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In this course, author Jan Kabili introduces the photo organizing, editing, and sharing features of Adobe Photoshop Elements 10, the less expensive version of Photoshop that’s ideal for casual photographers who want to achieve professional results. The course covers importing, organizing, and finding photos with the Organizer. It explains how and when to use each of the editing workspaces—from the simple Quick Fix and Guided Edit workspaces to the Full Edit workspace for enhancing your photos—including making photo corrections, retouching, compositing images, and adding text. The final chapter offers creative ways to share photos with Elements, including print projects like greeting cards, calendars, and books, emailing photos, and posting them on Facebook and Flickr.
Here are some tips to keep in mind when you're working with layers. The first tip concerns the Background layer which you see down here at the bottom of the Layers panel. When you first open a photo in the Full Photo Edit workspace, it usually has one layer which is a special background layer and you can tell that it is a special background layer because it's named Background and it has a Lock icon on it. A background layer acts different than other layers. Because it's locked, you can't move it with the Move tool like you can other layers.
So I have the Move tool selected in the toolbar, and with the Background layer selected in the Layers panel, I will click and drag and nothing happens. You also can't change its stacking order, the Background layer insists on being at the bottom of the layer stack. So if I click on the background layer and try to move it up, I just get this cancel signal, and it acts differently in other ways too. So if you want your background layer to act like a regular layer, you have to turn it into a regular layer. How do you do that? Make sure the Background layer is selected in the Layers panel, and then go up to the Layer menu at the top of the screen, and choose New > Layer from Background.
In this dialog box, you can give it a regular name. I will call this layer green plant because it contains a photo of a green plant, and I'll click OK. So now, that background layer has been converted into a regular layer, and with the Move tool I can click on it and move it, I will undo that, and I can change the stacking order of this layer like that, or like that, and otherwise treat it like any layer. Another tip is not to overlook the creative fields at the top of the Layers panel; the Opacity slider and the Blend mode menu.
You can use these features to get some interesting creative effects in a layered image. The Opacity slider makes the content of a selected layer more or less transparent. So let's say that I want this purple flower center to be more see-through, so we can partially see the green plant behind it. I will go to the Layers panel and select the purple center layer, and then I will go up to the Opacity field, I will move my mouse over the label Opacity, and drag to the left. And as I do, that purple center is becoming more and more translucent, less opaque.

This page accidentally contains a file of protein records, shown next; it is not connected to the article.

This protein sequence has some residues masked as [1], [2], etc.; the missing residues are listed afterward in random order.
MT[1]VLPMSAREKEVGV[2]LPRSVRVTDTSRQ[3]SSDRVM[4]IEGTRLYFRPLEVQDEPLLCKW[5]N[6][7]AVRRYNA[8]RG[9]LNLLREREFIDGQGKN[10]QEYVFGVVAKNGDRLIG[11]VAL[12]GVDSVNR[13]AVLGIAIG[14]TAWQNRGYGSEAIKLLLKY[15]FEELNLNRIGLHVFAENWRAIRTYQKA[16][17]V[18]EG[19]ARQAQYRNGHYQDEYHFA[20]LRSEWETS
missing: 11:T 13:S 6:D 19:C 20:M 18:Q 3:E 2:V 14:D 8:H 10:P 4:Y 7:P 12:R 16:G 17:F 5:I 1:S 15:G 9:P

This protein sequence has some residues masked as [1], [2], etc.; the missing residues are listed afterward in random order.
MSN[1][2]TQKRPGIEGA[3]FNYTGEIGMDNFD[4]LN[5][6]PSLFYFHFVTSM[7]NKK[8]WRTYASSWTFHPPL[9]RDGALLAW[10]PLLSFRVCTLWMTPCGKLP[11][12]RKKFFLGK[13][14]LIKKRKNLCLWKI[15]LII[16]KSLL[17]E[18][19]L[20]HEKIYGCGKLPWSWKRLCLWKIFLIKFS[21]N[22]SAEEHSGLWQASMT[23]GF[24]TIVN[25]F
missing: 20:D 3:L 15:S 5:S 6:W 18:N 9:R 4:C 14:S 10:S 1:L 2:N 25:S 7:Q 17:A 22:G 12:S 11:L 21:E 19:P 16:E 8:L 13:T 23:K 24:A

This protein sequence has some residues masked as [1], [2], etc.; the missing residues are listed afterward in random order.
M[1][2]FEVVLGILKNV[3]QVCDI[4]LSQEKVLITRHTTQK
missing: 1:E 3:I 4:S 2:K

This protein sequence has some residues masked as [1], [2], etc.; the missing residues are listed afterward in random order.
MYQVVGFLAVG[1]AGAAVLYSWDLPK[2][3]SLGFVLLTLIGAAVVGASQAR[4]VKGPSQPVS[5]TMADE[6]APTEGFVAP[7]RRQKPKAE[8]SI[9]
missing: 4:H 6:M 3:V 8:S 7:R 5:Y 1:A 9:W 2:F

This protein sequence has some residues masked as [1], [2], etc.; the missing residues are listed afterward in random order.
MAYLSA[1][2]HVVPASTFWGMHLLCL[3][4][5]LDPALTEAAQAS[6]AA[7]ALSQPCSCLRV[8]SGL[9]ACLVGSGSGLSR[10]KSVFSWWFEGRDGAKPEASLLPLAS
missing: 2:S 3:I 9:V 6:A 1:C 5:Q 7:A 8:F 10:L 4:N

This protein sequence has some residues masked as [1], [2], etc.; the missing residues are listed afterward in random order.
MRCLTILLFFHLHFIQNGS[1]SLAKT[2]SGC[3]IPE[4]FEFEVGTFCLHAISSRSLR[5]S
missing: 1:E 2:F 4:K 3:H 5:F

Now I am going to select the purple center copy layer to show you what the Blend mode menu does. If I click on the Blend mode menu, which by default is set to Normal, I get this long list of different Blend modes for blending the color and tone of the selected layer with that of the layers below, each of these does a different thing and will look different depending on the layers involved. So rather than try to figure out what each one does, I suggest that you just try them out and choose one that you think looks good.
For example, if I click on the Screen Blend mode, you can see that the content of the selected layer here gets lighter, or if I go back and click on the Color Burn mode, that content gets darker. Once you've made a choice in that menu, you can actually cycle through all of the items in the menu, using the Up and Down Arrow keys on the keyboard, and that's a quick way to cycle through them all until you see a result that you like. I have one more layers tip for you, and that is, to consider turning off the Auto Select option of the Move tool.
When I have the Move tool selected here in the toolbar, up in the Tool Options bar, Auto Select layer is checked. With this option enabled, when I click on any content in the image, say on this orange flower, its layer will automatically be selected over here in the Layers panel. That sounds like a good idea, and sometimes it can be a useful way to select an item to work on. But just as often, it can cause you to select a layer that you didn't mean to select, because it does work automatically.
So I've found that it's better to uncheck Auto Select layer. And now when I click on particular content in the image, that doesn't automatically change which layer is selected. Having said that, I want to remind you that one of the easiest mistakes to make when you're working on an image in the Full Photo Edit workspace is to forget to select the layer that you mean to work on. So if you are working on your image, and you get a result that you hadn't counted on, one of the first things to check is whether you've selected the proper layer over here in the Layers panel.
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